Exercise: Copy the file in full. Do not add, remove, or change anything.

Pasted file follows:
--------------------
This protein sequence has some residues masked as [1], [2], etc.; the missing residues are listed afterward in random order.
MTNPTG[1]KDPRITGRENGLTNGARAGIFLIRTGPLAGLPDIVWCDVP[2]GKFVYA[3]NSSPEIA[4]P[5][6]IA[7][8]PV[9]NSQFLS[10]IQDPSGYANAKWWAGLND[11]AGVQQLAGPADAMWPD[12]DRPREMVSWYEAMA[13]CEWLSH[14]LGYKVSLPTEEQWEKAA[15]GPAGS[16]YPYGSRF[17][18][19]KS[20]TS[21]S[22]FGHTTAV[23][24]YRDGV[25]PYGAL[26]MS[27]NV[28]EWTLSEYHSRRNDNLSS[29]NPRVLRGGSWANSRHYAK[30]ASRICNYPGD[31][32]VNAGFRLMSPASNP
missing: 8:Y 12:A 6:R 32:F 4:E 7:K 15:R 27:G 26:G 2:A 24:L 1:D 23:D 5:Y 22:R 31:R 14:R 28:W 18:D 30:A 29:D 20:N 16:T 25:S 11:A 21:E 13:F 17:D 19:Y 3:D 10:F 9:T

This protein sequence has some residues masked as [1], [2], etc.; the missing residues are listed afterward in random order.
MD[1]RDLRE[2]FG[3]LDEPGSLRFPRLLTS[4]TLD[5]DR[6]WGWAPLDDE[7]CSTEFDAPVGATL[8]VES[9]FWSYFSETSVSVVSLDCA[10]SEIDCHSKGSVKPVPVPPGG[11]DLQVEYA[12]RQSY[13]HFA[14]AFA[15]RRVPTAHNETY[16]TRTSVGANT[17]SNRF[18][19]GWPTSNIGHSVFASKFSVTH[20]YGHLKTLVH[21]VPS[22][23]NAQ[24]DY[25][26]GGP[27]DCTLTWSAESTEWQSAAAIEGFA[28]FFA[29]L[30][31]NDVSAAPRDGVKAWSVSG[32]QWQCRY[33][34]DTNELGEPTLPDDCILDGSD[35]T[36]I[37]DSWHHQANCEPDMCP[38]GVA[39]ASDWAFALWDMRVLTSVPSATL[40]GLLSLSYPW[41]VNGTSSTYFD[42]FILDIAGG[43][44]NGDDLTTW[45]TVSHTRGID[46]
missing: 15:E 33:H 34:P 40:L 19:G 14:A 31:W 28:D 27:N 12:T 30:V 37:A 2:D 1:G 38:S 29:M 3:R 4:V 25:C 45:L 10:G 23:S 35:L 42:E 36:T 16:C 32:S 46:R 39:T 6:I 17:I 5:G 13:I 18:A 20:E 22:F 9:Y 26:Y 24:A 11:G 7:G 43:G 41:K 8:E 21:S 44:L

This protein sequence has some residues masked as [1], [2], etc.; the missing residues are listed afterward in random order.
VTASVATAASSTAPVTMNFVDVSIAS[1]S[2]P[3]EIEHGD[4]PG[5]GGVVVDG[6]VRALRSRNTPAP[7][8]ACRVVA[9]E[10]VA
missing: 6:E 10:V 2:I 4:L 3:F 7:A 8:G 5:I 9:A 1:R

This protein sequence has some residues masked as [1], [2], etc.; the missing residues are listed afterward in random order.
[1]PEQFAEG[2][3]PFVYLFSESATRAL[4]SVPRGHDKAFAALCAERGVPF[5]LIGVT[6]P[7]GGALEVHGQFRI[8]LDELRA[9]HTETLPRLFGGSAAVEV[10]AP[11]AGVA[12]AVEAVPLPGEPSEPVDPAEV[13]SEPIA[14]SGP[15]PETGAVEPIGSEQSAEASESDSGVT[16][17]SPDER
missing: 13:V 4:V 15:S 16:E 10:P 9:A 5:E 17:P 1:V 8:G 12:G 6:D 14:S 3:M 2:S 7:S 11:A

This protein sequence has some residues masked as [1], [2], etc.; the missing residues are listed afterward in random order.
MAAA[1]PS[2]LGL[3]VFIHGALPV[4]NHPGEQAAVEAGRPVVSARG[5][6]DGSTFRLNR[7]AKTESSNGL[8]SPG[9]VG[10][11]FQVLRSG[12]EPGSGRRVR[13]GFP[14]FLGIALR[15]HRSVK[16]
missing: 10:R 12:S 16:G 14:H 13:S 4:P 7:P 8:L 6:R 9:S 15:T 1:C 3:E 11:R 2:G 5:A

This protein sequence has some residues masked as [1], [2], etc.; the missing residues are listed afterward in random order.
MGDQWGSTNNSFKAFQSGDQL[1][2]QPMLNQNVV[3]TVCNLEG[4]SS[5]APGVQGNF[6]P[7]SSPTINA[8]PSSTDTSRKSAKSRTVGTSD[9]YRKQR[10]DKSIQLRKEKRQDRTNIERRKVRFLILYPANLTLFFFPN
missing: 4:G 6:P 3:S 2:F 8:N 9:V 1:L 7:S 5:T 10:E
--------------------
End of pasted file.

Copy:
This protein sequence has some residues masked as [1], [2], etc.; the missing residues are listed afterward in random order.
MTNPTG[1]KDPRITGRENGLTNGARAGIFLIRTGPLAGLPDIVWCDVP[2]GKFVYA[3]NSSPEIA[4]P[5][6]IA[7][8]PV[9]NSQFLS[10]IQDPSGYANAKWWAGLND[11]AGVQQLAGPADAMWPD[12]DRPREMVSWYEAMA[13]CEWLSH[14]LGYKVSLPTEEQWEKAA[15]GPAGS[16]YPYGSRF[17][18][19]KS[20]TS[21]S[22]FGHTTAV[23][24]YRDGV[25]PYGAL[26]MS[27]NV[28]EWTLSEYHSRRNDNLSS[29]NPRVLRGGSWANSRHYAK[30]ASRICNYPGD[31][32]VNAGFRLMSPASNP
missing: 8:Y 12:A 6:R 32:F 4:E 7:K 15:R 27:G 26:G 2:A 24:L 1:D 23:D 5:Y 22:R 31:R 14:R 28:W 18:D 30:A 29:D 20:N 16:T 25:S 11:A 21:E 13:F 17:D 19:Y 3:D 10:F 9:T

This protein sequence has some residues masked as [1], [2], etc.; the missing residues are listed afterward in random order.
MD[1]RDLRE[2]FG[3]LDEPGSLRFPRLLTS[4]TLD[5]DR[6]WGWAPLDDE[7]CSTEFDAPVGATL[8]VES[9]FWSYFSETSVSVVSLDCA[10]SEIDCHSKGSVKPVPVPPGG[11]DLQVEYA[12]RQSY[13]HFA[14]AFA[15]RRVPTAHNETY[16]TRTSVGANT[17]SNRF[18][19]GWPTSNIGHSVFASKFSVTH[20]YGHLKTLVH[21]VPS[22][23]NAQ[24]DY[25][26]GGP[27]DCTLTWSAESTEWQSAAAIEGFA[28]FFA[29]L[30][31]NDVSAAPRDGVKAWSVSG[32]QWQCRY[33][34]DTNELGEPTLPDDCILDGSD[35]T[36]I[37]DSWHHQANCEPDMCP[38]GVA[39]ASDWAFALWDMRVLTSVPSATL[40]GLLSLSYPW[41]VNGTSSTYFD[42]FILDIAGG[43][44]NGDDLTTW[45]TVSHTRGID[46]
missing: 15:E 33:H 34:P 40:L 19:G 14:A 31:W 28:D 27:N 12:T 30:V 37:A 2:D 1:G 38:S 29:M 3:R 4:V 25:C 45:L 10:G 23:S 35:L 42:E 36:T 16:C 32:S 46:R 39:T 6:I 17:I 5:G 13:I 18:A 20:E 22:F 9:Y 26:Y 24:A 11:G 7:G 43:G 41:K 8:E 21:S 44:L

This protein sequence has some residues masked as [1], [2], etc.; the missing residues are listed afterward in random order.
VTASVATAASSTAPVTMNFVDVSIAS[1]S[2]P[3]EIEHGD[4]PG[5]GGVVVDG[6]VRALRSRNTPAP[7][8]ACRVVA[9]E[10]VA
missing: 6:E 10:V 2:I 4:L 3:F 7:A 8:G 5:I 9:A 1:R

This protein sequence has some residues masked as [1], [2], etc.; the missing residues are listed afterward in random order.
[1]PEQFAEG[2][3]PFVYLFSESATRAL[4]SVPRGHDKAFAALCAERGVPF[5]LIGVT[6]P[7]GGALEVHGQFRI[8]LDELRA[9]HTETLPRLFGGSAAVEV[10]AP[11]AGVA[12]AVEAVPLPGEPSEPVDPAEV[13]SEPIA[14]SGP[15]PETGAVEPIGSEQSAEASESDSGVT[16][17]SPDER
missing: 13:V 4:V 15:S 16:E 10:P 9:A 5:E 17:P 1:V 8:G 12:G 6:D 14:S 3:M 2:S 7:S 11:A

This protein sequence has some residues masked as [1], [2], etc.; the missing residues are listed afterward in random order.
MAAA[1]PS[2]LGL[3]VFIHGALPV[4]NHPGEQAAVEAGRPVVSARG[5][6]DGSTFRLNR[7]AKTESSNGL[8]SPG[9]VG[10][11]FQVLRSG[12]EPGSGRRVR[13]GFP[14]FLGIALR[15]HRSVK[16]
missing: 10:R 12:S 16:G 14:H 13:S 4:P 7:P 8:L 6:R 9:S 15:T 1:C 3:E 11:R 2:G 5:A

This protein sequence has some residues masked as [1], [2], etc.; the missing residues are listed afterward in random order.
MGDQWGSTNNSFKAFQSGDQL[1][2]QPMLNQNVV[3]TVCNLEG[4]SS[5]APGVQGNF[6]P[7]SSPTINA[8]PSSTDTSRKSAKSRTVGTSD[9]YRKQR[10]DKSIQLRKEKRQDRTNIERRKVRFLILYPANLTLFFFPN
missing: 4:G 6:P 3:S 2:F 8:N 9:V 1:L 7:S 5:T 10:E